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Master animator and storyteller Satoshi Kon dies

Yesterday, news of master Japanese animator Satoshi Kon’s death started circulating wildly. It came as a shock because, first, Kon was only two months shy of his 47th birthday and, secondly, because nobody could confirm what was then thought to be a rumor. The news started after two trustworthy members of the anime industry posted on Twitter: the President of Madhouse Studios (MINDGAME), Masao Maruyama, and one of the founding members of Gainax (NEON GENESIS EVANGELION), Takeda Yasuhiro. It’s been confirmed today that Kon passed away due to pancreatic cancer.

While still studying at Musashino College of the Arts, he started working as a manga artist. Upon graduation, he was an apprentice to AKIRA director Katsuhiro Otomo. He made his debut as director in 1997 with PERFECT BLUE and won acclaim for his refined and realistic expressions. Kon’s blending of fantasy, the dream world, and reality together would become a recurring theme in many of his works, including MILLENIUM ACTRESS (2001), TOKYO GODFATHERS (2002) and PARANOIA AGENT (2003), the latter a 13-part animated series about a mysterious bat-swinging child who attacks civilians that are suffering mental and psychological traumas. His next project, PAPRIKA (2006), was about a psychologist who uses a device for therapists to enter her patients’ dreams and nightmares. It’s been most recently cited as a major influence on Christopher Nolan’s INCEPTION (2010). He’s considered by many to be a master in pushing the boundaries of storytelling in animation, right there with Hayao Miyazaki.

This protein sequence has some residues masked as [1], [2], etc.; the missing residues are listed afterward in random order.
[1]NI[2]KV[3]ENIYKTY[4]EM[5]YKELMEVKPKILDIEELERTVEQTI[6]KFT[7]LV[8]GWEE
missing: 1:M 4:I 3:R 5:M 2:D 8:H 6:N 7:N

Kon was currently working on his next feature, THE DREAMING MACHINE. While no details have been released and not much can be gleaned from the official site, Kon did drop a hook of promise from an interview in 2008 and you can see first look stills here:

On the surface, it’s going to be a fantasy-adventure targeted at younger audiences. However, it will also be a film that people who have seen our films up to this point will be able to enjoy. So it will be an adventure that even older audiences can appreciate. There will be no human characters in the film; only robots. It’ll be like a “road movie” for robots.

Even if the talented artists at Madhouse Studios do finish THE DREAMING MACHINE posthumously, we suspect something will be missing.

On August 23, the last tweet was posted on Kon’s Twitter: “I might be old-fashioned, or maybe it’s just that I still admire the old values.”

In a message titled “Sayonara” published posthumously on his personal site, he wrote “With my heart full of gratitude for everything good in the world, I’ll put down my pen. Now excuse me, I have to go.” (UPDATE: someone has been kind enough to translate the complete entry into English here. If you want to read in Japanese, go here.)

Back in 2008, the Lincoln Center had a career retrospective on Kon. In attendance, he humbly mentioned that he was too young to get a career retrospective and that, perhaps, he’ll get another ten or twenty years from now, after he’s done more work and gained more experience.

Satoshi Kon, your creative voice will be missed.